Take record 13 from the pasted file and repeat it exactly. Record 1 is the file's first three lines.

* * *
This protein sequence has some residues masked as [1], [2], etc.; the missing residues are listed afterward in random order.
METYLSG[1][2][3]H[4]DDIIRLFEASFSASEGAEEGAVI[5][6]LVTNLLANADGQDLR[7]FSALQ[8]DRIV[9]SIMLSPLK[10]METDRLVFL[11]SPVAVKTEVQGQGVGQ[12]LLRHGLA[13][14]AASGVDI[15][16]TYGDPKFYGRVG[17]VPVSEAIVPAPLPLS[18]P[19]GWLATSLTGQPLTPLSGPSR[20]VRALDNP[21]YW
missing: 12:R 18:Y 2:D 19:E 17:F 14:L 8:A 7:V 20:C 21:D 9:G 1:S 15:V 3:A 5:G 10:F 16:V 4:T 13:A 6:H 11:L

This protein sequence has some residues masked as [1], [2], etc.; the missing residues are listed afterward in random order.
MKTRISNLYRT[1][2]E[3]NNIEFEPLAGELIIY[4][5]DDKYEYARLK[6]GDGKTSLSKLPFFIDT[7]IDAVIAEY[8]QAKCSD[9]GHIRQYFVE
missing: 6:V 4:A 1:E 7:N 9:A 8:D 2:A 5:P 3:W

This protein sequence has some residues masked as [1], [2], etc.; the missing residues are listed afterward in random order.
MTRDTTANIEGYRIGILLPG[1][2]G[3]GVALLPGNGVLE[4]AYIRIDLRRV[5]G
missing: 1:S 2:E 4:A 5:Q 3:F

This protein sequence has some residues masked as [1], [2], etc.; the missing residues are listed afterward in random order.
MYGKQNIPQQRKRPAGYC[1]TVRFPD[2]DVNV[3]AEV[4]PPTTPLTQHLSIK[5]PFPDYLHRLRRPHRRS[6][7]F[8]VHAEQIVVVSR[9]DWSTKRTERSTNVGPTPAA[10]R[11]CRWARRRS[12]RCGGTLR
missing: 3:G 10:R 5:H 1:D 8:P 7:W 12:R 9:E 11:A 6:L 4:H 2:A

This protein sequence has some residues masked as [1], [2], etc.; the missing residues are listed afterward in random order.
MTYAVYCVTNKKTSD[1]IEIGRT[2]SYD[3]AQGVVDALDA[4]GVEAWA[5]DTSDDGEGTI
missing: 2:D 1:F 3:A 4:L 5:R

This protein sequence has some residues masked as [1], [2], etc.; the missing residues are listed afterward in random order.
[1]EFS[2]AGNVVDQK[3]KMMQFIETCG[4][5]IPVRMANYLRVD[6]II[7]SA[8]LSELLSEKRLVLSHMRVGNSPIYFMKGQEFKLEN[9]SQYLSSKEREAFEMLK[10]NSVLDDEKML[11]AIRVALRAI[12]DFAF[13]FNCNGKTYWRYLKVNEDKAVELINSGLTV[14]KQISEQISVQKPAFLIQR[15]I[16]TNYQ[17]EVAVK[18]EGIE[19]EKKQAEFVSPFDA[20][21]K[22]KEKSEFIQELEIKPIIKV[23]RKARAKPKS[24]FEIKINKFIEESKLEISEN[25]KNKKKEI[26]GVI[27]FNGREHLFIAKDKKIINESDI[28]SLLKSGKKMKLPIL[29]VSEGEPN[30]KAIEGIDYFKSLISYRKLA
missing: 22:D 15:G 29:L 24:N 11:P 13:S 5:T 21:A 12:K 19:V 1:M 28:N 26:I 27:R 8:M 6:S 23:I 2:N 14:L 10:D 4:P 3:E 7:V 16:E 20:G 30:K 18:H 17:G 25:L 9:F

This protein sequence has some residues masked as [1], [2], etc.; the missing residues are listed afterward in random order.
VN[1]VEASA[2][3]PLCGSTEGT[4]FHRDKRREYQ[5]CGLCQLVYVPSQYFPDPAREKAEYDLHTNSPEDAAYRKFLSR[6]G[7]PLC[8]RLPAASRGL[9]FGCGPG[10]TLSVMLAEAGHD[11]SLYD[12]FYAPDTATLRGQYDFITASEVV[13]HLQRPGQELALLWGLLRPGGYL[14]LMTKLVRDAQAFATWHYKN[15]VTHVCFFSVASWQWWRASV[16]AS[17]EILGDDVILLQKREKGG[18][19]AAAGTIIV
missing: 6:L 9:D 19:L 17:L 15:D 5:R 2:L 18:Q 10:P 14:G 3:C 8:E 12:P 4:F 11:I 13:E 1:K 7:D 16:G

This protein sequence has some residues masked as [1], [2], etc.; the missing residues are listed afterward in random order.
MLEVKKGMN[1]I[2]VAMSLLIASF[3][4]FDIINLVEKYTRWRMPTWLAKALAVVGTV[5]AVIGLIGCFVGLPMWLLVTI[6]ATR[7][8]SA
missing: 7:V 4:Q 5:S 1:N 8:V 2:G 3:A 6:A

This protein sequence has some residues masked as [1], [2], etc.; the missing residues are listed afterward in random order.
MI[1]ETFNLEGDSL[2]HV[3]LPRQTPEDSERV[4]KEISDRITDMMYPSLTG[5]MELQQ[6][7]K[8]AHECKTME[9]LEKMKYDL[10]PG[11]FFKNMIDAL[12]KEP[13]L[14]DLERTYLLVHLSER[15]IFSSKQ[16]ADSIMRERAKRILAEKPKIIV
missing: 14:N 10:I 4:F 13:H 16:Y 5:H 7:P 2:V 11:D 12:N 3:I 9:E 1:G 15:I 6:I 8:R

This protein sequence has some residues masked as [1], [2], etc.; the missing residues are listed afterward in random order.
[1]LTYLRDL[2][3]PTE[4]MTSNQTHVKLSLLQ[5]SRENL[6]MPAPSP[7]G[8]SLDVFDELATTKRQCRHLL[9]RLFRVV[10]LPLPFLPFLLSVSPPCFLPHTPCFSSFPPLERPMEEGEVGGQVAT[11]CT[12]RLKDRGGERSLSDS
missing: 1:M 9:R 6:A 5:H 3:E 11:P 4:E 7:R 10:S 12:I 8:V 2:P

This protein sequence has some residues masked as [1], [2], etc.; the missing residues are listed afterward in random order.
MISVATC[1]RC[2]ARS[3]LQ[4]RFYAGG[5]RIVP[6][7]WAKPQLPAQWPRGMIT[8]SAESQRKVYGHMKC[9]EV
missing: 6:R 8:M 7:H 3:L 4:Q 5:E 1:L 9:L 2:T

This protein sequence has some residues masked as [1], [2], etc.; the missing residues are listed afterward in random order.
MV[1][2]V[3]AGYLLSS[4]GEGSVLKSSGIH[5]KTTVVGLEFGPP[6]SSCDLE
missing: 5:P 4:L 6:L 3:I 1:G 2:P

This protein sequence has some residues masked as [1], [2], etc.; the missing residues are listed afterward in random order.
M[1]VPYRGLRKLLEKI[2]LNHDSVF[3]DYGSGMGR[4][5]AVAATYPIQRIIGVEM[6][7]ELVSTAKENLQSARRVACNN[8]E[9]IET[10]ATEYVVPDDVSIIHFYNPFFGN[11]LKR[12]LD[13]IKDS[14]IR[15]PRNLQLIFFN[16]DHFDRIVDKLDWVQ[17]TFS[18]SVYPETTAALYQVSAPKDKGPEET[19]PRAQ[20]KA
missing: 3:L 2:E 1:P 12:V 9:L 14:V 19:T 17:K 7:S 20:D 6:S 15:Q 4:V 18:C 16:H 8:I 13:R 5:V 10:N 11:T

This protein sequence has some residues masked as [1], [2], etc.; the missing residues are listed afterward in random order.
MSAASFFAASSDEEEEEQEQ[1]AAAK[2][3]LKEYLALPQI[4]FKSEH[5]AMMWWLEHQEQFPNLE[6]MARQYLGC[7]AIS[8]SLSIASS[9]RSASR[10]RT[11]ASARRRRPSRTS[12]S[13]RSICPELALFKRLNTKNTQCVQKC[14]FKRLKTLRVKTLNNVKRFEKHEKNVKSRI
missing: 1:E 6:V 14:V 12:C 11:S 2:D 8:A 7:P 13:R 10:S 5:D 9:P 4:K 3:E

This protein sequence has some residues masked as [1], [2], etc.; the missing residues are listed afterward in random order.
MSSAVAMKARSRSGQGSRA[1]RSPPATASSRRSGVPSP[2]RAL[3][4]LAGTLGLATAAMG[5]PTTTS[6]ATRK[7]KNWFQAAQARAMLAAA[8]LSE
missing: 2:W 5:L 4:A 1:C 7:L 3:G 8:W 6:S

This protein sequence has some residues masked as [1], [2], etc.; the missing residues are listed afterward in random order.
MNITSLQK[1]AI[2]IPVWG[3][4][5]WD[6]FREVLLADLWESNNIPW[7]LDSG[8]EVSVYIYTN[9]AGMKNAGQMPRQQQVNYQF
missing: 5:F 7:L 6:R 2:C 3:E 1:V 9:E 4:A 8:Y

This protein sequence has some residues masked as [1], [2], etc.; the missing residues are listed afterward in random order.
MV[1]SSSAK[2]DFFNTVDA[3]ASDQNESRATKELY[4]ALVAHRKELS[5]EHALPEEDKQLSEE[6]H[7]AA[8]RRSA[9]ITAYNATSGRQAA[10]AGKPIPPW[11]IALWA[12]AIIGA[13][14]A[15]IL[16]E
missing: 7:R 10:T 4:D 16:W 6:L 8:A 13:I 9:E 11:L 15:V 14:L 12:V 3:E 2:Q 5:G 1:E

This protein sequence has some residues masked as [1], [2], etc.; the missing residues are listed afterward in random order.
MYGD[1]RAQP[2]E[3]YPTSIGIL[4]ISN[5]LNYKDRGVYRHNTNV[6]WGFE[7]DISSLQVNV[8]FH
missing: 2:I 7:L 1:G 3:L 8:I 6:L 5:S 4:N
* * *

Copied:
This protein sequence has some residues masked as [1], [2], etc.; the missing residues are listed afterward in random order.
M[1]VPYRGLRKLLEKI[2]LNHDSVF[3]DYGSGMGR[4][5]AVAATYPIQRIIGVEM[6][7]ELVSTAKENLQSARRVACNN[8]E[9]IET[10]ATEYVVPDDVSIIHFYNPFFGN[11]LKR[12]LD[13]IKDS[14]IR[15]PRNLQLIFFN[16]DHFDRIVDKLDWVQ[17]TFS[18]SVYPETTAALYQVSAPKDKGPEET[19]PRAQ[20]KA
missing: 3:L 2:E 1:P 12:V 9:L 14:V 19:T 17:K 7:S 20:D 6:S 15:Q 4:V 18:C 16:H 8:I 13:R 5:V 10:N 11:T